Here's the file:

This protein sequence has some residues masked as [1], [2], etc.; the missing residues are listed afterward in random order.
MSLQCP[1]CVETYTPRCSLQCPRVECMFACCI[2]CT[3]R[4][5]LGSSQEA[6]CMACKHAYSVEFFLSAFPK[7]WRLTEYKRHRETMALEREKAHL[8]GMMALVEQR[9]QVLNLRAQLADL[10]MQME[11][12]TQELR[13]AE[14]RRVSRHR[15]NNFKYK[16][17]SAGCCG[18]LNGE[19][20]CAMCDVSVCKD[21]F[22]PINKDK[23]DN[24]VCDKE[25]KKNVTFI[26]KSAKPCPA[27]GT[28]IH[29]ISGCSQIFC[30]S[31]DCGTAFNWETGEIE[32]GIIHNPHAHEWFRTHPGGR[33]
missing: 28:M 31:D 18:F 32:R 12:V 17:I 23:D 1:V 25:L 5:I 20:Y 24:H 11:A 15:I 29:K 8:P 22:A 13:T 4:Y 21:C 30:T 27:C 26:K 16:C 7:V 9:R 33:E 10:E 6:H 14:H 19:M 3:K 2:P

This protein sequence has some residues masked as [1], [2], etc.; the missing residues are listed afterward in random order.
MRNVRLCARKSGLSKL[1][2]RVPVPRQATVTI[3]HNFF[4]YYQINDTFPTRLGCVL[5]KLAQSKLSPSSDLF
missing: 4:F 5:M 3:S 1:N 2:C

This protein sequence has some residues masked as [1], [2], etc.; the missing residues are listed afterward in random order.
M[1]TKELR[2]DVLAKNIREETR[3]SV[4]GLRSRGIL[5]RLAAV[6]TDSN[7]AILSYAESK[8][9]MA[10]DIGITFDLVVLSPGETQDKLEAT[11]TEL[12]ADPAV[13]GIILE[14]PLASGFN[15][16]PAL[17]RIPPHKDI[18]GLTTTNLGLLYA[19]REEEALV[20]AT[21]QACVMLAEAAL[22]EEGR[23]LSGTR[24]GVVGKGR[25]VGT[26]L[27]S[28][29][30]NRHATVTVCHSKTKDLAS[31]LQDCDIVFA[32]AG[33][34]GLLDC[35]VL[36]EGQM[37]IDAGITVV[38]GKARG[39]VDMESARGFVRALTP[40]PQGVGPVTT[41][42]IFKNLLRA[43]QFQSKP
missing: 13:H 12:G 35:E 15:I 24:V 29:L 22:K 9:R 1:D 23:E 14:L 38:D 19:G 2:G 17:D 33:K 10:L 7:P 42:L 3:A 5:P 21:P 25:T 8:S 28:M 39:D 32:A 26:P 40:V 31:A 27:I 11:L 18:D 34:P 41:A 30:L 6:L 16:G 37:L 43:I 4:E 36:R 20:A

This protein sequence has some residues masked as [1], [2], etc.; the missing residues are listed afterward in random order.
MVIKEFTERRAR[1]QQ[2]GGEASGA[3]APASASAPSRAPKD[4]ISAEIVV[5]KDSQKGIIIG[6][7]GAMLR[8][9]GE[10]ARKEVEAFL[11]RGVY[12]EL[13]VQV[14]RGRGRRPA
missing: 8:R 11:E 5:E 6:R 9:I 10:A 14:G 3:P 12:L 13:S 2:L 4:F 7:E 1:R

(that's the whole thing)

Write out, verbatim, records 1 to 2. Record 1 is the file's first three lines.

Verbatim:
This protein sequence has some residues masked as [1], [2], etc.; the missing residues are listed afterward in random order.
MSLQCP[1]CVETYTPRCSLQCPRVECMFACCI[2]CT[3]R[4][5]LGSSQEA[6]CMACKHAYSVEFFLSAFPK[7]WRLTEYKRHRETMALEREKAHL[8]GMMALVEQR[9]QVLNLRAQLADL[10]MQME[11][12]TQELR[13]AE[14]RRVSRHR[15]NNFKYK[16][17]SAGCCG[18]LNGE[19][20]CAMCDVSVCKD[21]F[22]PINKDK[23]DN[24]VCDKE[25]KKNVTFI[26]KSAKPCPA[27]GT[28]IH[29]ISGCSQIFC[30]S[31]DCGTAFNWETGEIE[32]GIIHNPHAHEWFRTHPGGR[33]
missing: 28:M 31:D 18:F 32:R 12:V 17:I 23:D 1:V 25:L 5:I 20:Y 24:H 11:A 15:I 29:K 8:P 22:A 13:T 4:Y 21:C 30:T 27:C 26:K 16:C 7:V 9:R 33:E 10:E 6:H 14:H 19:M 3:K 2:P

This protein sequence has some residues masked as [1], [2], etc.; the missing residues are listed afterward in random order.
MRNVRLCARKSGLSKL[1][2]RVPVPRQATVTI[3]HNFF[4]YYQINDTFPTRLGCVL[5]KLAQSKLSPSSDLF
missing: 4:F 5:M 3:S 1:N 2:C